Lieut.-Colonel J. WARD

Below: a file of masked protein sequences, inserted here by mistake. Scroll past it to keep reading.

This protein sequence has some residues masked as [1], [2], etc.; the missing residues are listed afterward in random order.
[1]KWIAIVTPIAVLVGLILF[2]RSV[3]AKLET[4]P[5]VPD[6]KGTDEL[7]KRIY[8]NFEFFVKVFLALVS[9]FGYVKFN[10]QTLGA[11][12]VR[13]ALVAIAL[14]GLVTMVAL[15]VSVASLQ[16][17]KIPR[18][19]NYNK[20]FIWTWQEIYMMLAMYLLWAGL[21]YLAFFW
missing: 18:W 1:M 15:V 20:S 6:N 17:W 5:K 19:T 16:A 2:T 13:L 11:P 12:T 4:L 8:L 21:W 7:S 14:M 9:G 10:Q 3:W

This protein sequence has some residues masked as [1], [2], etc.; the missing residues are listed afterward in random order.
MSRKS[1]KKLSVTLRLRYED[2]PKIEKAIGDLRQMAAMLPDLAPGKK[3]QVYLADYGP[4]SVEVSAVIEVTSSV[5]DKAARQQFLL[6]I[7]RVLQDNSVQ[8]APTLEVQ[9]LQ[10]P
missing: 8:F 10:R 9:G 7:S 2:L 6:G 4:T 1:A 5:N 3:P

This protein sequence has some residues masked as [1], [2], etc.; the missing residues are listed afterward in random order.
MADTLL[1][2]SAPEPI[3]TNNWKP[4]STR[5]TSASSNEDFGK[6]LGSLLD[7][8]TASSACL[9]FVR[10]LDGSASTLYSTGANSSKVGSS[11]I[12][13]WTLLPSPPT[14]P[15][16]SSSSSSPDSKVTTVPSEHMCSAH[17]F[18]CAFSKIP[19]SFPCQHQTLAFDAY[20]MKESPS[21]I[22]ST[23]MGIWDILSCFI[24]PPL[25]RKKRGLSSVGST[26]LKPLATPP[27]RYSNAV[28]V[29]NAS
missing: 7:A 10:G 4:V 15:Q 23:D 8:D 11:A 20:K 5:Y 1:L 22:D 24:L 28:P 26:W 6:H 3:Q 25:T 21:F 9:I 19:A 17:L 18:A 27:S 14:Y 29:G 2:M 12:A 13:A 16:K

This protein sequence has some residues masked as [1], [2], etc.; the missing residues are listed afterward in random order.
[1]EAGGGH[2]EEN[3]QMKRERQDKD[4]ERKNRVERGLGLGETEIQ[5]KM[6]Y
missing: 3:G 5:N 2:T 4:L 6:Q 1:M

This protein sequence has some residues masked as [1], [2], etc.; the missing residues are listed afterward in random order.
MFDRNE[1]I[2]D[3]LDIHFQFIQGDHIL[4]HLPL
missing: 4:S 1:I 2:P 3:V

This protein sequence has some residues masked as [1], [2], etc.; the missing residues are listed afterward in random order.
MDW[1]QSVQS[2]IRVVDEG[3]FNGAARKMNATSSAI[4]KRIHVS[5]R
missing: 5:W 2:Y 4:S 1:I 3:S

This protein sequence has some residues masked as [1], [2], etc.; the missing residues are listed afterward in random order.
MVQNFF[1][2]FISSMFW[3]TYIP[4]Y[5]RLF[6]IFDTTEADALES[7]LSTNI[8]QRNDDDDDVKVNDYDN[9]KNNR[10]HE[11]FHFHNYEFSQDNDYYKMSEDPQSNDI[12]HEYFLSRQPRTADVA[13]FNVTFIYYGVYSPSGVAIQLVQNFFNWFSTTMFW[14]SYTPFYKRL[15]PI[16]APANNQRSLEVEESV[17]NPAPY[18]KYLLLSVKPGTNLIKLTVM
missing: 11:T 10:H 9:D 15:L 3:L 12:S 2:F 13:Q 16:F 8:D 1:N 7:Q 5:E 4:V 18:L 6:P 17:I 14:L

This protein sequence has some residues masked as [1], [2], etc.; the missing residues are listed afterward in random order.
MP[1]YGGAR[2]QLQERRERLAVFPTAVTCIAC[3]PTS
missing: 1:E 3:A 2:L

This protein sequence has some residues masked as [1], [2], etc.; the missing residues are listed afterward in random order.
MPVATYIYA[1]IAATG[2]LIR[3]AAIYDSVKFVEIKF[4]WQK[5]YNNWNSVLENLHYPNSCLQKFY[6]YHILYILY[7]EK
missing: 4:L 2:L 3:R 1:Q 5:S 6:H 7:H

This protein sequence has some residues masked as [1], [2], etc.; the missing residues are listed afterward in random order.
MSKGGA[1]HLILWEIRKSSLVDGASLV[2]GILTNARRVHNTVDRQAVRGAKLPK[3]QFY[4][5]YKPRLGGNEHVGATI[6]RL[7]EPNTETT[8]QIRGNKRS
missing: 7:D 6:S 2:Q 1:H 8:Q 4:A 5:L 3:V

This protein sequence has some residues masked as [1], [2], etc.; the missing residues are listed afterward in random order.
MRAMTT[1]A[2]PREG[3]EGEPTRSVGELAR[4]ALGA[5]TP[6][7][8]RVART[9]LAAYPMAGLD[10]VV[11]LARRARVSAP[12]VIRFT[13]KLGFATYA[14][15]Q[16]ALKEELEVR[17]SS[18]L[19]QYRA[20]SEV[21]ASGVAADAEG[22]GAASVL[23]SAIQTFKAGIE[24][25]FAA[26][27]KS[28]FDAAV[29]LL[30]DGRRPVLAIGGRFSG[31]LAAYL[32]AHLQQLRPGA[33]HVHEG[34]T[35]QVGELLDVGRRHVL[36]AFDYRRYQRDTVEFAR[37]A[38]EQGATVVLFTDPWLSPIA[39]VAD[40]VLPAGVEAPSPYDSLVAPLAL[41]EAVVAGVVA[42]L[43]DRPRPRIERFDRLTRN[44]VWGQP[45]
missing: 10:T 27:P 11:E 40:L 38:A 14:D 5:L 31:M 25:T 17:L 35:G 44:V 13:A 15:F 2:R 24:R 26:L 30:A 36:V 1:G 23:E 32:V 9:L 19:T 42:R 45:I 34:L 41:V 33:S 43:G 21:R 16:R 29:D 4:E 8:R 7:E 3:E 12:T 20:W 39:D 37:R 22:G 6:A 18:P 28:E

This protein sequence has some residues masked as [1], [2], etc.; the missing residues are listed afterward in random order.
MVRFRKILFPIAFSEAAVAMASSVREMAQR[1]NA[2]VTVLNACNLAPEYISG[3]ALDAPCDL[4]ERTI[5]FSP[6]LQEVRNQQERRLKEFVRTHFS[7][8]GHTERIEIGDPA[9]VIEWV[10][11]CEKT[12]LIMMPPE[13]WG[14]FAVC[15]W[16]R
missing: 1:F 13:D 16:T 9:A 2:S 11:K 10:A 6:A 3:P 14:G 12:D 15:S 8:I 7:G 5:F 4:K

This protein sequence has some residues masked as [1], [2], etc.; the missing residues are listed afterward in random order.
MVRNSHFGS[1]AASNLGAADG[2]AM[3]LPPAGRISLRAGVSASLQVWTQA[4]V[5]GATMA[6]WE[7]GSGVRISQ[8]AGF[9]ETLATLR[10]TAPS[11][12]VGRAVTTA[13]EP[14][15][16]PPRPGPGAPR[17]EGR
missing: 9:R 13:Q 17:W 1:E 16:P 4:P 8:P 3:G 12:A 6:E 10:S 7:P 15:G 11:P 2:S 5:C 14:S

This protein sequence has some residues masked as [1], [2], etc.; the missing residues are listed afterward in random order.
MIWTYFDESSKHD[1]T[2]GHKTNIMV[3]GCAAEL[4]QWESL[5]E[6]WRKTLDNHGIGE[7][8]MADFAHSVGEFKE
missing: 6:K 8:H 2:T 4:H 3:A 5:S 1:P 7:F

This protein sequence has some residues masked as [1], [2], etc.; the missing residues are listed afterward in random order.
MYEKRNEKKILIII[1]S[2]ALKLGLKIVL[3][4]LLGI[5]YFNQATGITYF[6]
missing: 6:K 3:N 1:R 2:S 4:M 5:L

I am obliged to bring to your attention, Mr. Speaker, an incident which occurred during the Debate on Tuesday evening on the Prime Minister's Statement. That incident caused me to send the following letter to the hon. Member for Merthyr (Mr. Wallhead):It appears from the OFFICIAL REPORT that on Tuesday night you made a maliciously untrue statement regarding my conduct whilst an officer of the British Army, and a Member of this House of Commons, in the carrying out of the duties imposed upon me as Commander of the British Forces at Omsk. It is perhaps fortunate for the order of the House that I did not hear that interjection or I should have demanded a withdrawal and apology at once. 1 think—if I remember aright—that the new Deputy-Speaker had just taken the Chair, or doubtless the Chair's attention would have been attracted to this offensive observation. Ii is only by my attention being called to it by some of my friends that I am aware of it myself. I would therefore ask yon to be in attendance to-day as I intend to bring the subject before the House and have already despatched a letter to the Speaker, a copy of which I enclose.Rather than deviate from the particulars of the actual occurrence, I think it would be well if I were now to read the statement which I have submitted to Mr. Speaker:—My attention has been drawn to a statement made by Mr. R. C. Wallhead the hon. Member for Merthyr during the Debate in the House on Tuesday last. It is unfortunate that I did not hear the remark, or I should have asked at once for the protection of the Chair, but my friends 1013 have drawn my attention to the OFFICIAL REPORT in which the hon. Member is reported to have said—addressing myself—in reference to money alleged to have been given to Admiral Koltchak, at that time Supreme Governor of Russia: You had some of it. In view of the kind of propaganda that is carried on in my constituency, and in the constituencies generally, by the party to which the hon. Member belongs it is necessary that an opportunity should be given to me to deny this accusation that I had taken any of the money paid—or alleged to have been paid—by the British Government to Admiral Koltchak. Admiral Koltchak was a high-souled Russian patriot"—[HON. MEMBERS: "Oh, oh."] Well, he gave his life for his country, and that at any rate is something.Admiral Koltchak was a high-souled Russian patriot who would never have dreamt of attempting to corrupt a British Officer by means of money payments or in any other way, and as for the allegation contained in this statement that a British Officer could be corrupted or would, under any circumstances, while acting as the representative of his country, accept payments of any description from the Chief of another State, it is so contemptible a charge and so much at variance with the high traditions of the Service that only those entirely ignorant of the Service would dream of making such an accusation. But it so happens that I was not merely the Commander of the British Forces at Omsk during 19P'-19, but was also a Member of this honourable House and, therefore, to allege that a Member of this House, while holding any position under the Crown, had accepted money for himself which had been contributed—if contributed at all—by his Government for an entirely different purpose is an attack of such character that it cannot be allowed to pass unnoticed. I therefore request, Sir, an opportunity today of bringing the matter before the attention of the House, and to ask the hon. Member to withdraw the statement and the innuendo contained therein, or, like a man of honour, to give details and such proofs as he has for the accusation; that seems to mo the least lie can do as a Member who apparently prides himself upon the probity of his own character.Therefore, Mr. Speaker, I make no apology whatever for asking the House to give consideration to this subject, which is most important, at any rate, to me personally.